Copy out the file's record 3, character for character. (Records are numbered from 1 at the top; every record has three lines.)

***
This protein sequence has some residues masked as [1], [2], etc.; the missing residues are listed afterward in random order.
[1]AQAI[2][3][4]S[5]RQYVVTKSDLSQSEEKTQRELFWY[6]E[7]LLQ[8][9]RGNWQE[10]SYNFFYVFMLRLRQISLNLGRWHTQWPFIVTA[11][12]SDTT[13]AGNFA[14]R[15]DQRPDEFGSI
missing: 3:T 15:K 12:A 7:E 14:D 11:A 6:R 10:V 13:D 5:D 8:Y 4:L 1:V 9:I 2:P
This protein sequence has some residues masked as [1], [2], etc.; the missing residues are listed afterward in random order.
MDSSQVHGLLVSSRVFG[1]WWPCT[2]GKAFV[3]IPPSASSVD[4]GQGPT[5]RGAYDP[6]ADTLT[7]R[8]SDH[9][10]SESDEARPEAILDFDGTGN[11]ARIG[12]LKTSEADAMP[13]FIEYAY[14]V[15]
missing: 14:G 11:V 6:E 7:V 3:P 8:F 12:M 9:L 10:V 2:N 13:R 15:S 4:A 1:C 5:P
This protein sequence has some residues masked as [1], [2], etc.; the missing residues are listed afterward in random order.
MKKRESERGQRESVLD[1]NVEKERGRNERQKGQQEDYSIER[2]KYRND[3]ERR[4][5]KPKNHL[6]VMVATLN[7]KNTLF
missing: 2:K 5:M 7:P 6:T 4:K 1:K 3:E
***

This protein sequence has some residues masked as [1], [2], etc.; the missing residues are listed afterward in random order.
MKKRESERGQRESVLD[1]NVEKERGRNERQKGQQEDYSIER[2]KYRND[3]ERR[4][5]KPKNHL[6]VMVATLN[7]KNTLF
missing: 2:K 5:M 7:P 6:T 4:K 1:K 3:E